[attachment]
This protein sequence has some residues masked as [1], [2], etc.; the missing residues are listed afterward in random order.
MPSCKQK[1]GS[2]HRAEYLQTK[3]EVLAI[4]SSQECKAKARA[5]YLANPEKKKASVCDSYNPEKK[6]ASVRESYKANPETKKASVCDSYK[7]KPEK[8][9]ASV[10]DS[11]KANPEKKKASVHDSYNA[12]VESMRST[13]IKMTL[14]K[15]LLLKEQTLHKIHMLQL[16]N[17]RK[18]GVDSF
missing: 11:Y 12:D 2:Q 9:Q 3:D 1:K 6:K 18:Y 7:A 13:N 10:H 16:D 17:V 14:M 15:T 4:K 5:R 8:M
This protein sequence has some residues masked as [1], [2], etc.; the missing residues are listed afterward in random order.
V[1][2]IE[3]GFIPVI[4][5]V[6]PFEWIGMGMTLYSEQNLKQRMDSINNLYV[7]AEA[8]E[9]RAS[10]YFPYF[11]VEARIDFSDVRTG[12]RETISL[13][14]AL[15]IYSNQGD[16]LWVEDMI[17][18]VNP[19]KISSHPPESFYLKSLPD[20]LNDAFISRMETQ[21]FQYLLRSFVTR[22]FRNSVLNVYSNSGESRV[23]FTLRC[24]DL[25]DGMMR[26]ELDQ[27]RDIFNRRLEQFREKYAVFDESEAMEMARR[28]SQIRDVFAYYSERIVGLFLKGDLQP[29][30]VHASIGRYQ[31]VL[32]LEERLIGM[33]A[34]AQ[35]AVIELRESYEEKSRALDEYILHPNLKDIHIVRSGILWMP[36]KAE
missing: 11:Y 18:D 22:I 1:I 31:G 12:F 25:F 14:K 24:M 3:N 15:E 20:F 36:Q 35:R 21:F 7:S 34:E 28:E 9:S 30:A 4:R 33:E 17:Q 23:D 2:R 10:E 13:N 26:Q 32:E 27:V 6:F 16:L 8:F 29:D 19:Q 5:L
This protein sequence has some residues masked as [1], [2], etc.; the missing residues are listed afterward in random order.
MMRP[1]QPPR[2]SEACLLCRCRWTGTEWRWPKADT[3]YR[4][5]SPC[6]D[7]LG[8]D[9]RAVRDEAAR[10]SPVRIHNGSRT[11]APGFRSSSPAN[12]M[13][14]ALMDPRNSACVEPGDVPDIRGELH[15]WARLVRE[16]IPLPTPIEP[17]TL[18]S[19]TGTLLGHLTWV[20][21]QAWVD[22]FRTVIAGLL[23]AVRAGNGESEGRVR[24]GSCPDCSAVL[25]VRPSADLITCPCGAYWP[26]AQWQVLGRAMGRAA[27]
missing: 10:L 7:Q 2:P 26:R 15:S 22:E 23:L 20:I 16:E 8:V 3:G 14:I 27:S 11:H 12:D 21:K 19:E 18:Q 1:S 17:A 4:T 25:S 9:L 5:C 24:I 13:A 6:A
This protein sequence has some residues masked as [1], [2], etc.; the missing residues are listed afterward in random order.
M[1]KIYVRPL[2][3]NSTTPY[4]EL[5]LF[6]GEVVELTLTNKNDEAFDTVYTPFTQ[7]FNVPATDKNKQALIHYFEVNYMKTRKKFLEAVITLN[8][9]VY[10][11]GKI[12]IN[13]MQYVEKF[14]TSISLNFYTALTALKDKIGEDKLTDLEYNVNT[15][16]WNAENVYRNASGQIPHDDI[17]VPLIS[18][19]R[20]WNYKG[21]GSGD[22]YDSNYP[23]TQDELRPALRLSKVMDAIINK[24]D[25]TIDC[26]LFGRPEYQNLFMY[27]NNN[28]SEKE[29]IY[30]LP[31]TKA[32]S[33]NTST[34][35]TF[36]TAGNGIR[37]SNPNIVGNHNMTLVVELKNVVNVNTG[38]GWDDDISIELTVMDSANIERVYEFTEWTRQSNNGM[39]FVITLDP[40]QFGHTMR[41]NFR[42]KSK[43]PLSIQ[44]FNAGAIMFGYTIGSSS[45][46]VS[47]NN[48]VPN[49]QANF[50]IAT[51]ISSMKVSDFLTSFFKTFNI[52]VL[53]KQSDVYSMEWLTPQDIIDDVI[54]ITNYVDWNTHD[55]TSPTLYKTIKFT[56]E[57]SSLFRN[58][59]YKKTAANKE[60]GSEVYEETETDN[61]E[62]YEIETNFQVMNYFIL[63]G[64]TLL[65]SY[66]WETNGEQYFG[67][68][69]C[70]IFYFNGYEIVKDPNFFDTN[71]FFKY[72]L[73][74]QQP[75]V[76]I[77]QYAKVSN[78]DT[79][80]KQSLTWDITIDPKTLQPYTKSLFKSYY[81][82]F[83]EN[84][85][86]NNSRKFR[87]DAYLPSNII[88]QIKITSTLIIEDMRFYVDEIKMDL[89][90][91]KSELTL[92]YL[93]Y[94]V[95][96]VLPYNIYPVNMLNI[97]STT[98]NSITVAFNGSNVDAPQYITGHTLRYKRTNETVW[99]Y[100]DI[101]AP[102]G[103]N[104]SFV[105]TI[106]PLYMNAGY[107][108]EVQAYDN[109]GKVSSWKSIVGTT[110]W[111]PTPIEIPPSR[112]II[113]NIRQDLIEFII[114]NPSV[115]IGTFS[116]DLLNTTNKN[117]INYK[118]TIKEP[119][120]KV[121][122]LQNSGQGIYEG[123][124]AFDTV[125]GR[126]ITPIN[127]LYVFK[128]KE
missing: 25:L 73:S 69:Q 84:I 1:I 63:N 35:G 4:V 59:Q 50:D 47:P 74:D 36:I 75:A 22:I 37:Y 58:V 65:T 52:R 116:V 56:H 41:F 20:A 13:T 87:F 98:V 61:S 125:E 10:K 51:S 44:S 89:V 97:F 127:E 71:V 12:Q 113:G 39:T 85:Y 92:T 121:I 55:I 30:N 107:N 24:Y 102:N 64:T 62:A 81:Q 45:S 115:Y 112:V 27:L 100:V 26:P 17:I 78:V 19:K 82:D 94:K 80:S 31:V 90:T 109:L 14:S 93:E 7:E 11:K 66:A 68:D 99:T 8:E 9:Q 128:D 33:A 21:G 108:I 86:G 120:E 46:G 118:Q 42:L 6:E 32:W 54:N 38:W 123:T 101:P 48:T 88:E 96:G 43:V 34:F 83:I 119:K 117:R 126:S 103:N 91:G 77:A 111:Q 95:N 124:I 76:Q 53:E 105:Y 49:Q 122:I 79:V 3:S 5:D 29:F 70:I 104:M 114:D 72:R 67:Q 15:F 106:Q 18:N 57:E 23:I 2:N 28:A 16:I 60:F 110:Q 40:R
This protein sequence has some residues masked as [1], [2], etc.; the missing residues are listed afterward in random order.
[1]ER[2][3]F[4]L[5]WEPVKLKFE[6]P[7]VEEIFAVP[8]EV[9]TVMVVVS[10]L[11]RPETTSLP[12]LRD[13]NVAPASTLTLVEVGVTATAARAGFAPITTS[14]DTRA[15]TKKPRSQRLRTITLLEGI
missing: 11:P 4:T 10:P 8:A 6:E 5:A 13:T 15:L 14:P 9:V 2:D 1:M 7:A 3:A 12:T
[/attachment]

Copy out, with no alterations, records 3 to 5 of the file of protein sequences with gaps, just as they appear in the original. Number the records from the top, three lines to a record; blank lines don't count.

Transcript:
This protein sequence has some residues masked as [1], [2], etc.; the missing residues are listed afterward in random order.
MMRP[1]QPPR[2]SEACLLCRCRWTGTEWRWPKADT[3]YR[4][5]SPC[6]D[7]LG[8]D[9]RAVRDEAAR[10]SPVRIHNGSRT[11]APGFRSSSPAN[12]M[13][14]ALMDPRNSACVEPGDVPDIRGELH[15]WARLVRE[16]IPLPTPIEP[17]TL[18]S[19]TGTLLGHLTWV[20][21]QAWVD[22]FRTVIAGLL[23]AVRAGNGESEGRVR[24]GSCPDCSAVL[25]VRPSADLITCPCGAYWP[26]AQWQVLGRAMGRAA[27]
missing: 10:L 7:Q 2:P 26:R 15:S 22:E 23:L 20:I 16:E 8:V 3:G 14:I 27:S 11:H 12:D 21:K 19:E 18:Q 1:S 17:A 4:T 25:S 9:L 5:C 24:I 13:A 6:A
This protein sequence has some residues masked as [1], [2], etc.; the missing residues are listed afterward in random order.
M[1]KIYVRPL[2][3]NSTTPY[4]EL[5]LF[6]GEVVELTLTNKNDEAFDTVYTPFTQ[7]FNVPATDKNKQALIHYFEVNYMKTRKKFLEAVITLN[8][9]VY[10][11]GKI[12]IN[13]MQYVEKF[14]TSISLNFYTALTALKDKIGEDKLTDLEYNVNT[15][16]WNAENVYRNASGQIPHDDI[17]VPLIS[18][19]R[20]WNYKG[21]GSGD[22]YDSNYP[23]TQDELRPALRLSKVMDAIINK[24]D[25]TIDC[26]LFGRPEYQNLFMY[27]NNN[28]SEKE[29]IY[30]LP[31]TKA[32]S[33]NTST[34][35]TF[36]TAGNGIR[37]SNPNIVGNHNMTLVVELKNVVNVNTG[38]GWDDDISIELTVMDSANIERVYEFTEWTRQSNNGM[39]FVITLDP[40]QFGHTMR[41]NFR[42]KSK[43]PLSIQ[44]FNAGAIMFGYTIGSSS[45][46]VS[47]NN[48]VPN[49]QANF[50]IAT[51]ISSMKVSDFLTSFFKTFNI[52]VL[53]KQSDVYSMEWLTPQDIIDDVI[54]ITNYVDWNTHD[55]TSPTLYKTIKFT[56]E[57]SSLFRN[58][59]YKKTAANKE[60]GSEVYEETETDN[61]E[62]YEIETNFQVMNYFIL[63]G[64]TLL[65]SY[66]WETNGEQYFG[67][68][69]C[70]IFYFNGYEIVKDPNFFDTN[71]FFKY[72]L[73][74]QQP[75]V[76]I[77]QYAKVSN[78]DT[79][80]KQSLTWDITIDPKTLQPYTKSLFKSYY[81][82]F[83]EN[84][85][86]NNSRKFR[87]DAYLPSNII[88]QIKITSTLIIEDMRFYVDEIKMDL[89][90][91]KSELTL[92]YL[93]Y[94]V[95][96]VLPYNIYPVNMLNI[97]STT[98]NSITVAFNGSNVDAPQYITGHTLRYKRTNETVW[99]Y[100]DI[101]AP[102]G[103]N[104]SFV[105]TI[106]PLYMNAGY[107][108]EVQAYDN[109]GKVSSWKSIVGTT[110]W[111]PTPIEIPPSR[112]II[113]NIRQDLIEFII[114]NPSV[115]IGTFS[116]DLLNTTNKN[117]INYK[118]TIKEP[119][120]KV[121][122]LQNSGQGIYEG[123][124]AFDTV[125]GR[126]ITPIN[127]LYVFK[128]KE
missing: 25:L 73:S 69:Q 84:I 1:I 63:N 35:G 4:V 59:Q 50:D 47:P 74:D 36:I 75:A 22:I 37:Y 58:V 65:T 52:R 116:V 56:H 41:F 20:A 13:T 87:F 98:V 61:S 125:E 10:K 51:S 44:S 89:V 97:F 127:E 71:V 12:Q 113:G 39:T 85:Y 92:T 121:I 55:I 30:N 107:N 24:Y 102:N 64:T 62:A 81:Q 45:S 115:Y 112:V 27:L 100:V 26:P 17:I 78:V 19:K 82:D 94:K 80:S 31:V 90:T 109:L 14:S 93:E 7:E 11:K 66:A 68:D 99:T 8:E 9:Q 128:D 33:A 21:G 108:I 86:G 120:E 46:G 118:Q 42:L 6:E 32:W 54:N 38:W 123:T 101:P 48:T 88:E 96:G 43:V 34:F 83:I 119:K 117:R 126:S 103:N 91:G 77:A 111:Q 95:N 124:I 76:Q 53:E 105:Y 49:Q 122:I 79:V 3:S 5:D 29:F 70:I 104:M 114:D 72:R 67:Q 15:F 106:Q 18:N 57:E 23:I 2:N 28:A 16:I 60:F 110:Q 40:R
This protein sequence has some residues masked as [1], [2], etc.; the missing residues are listed afterward in random order.
[1]ER[2][3]F[4]L[5]WEPVKLKFE[6]P[7]VEEIFAVP[8]EV[9]TVMVVVS[10]L[11]RPETTSLP[12]LRD[13]NVAPASTLTLVEVGVTATAARAGFAPITTS[14]DTRA[15]TKKPRSQRLRTITLLEGI
missing: 11:P 4:T 10:P 8:A 6:E 5:A 13:T 15:L 14:P 9:V 2:D 1:M 7:A 3:A 12:T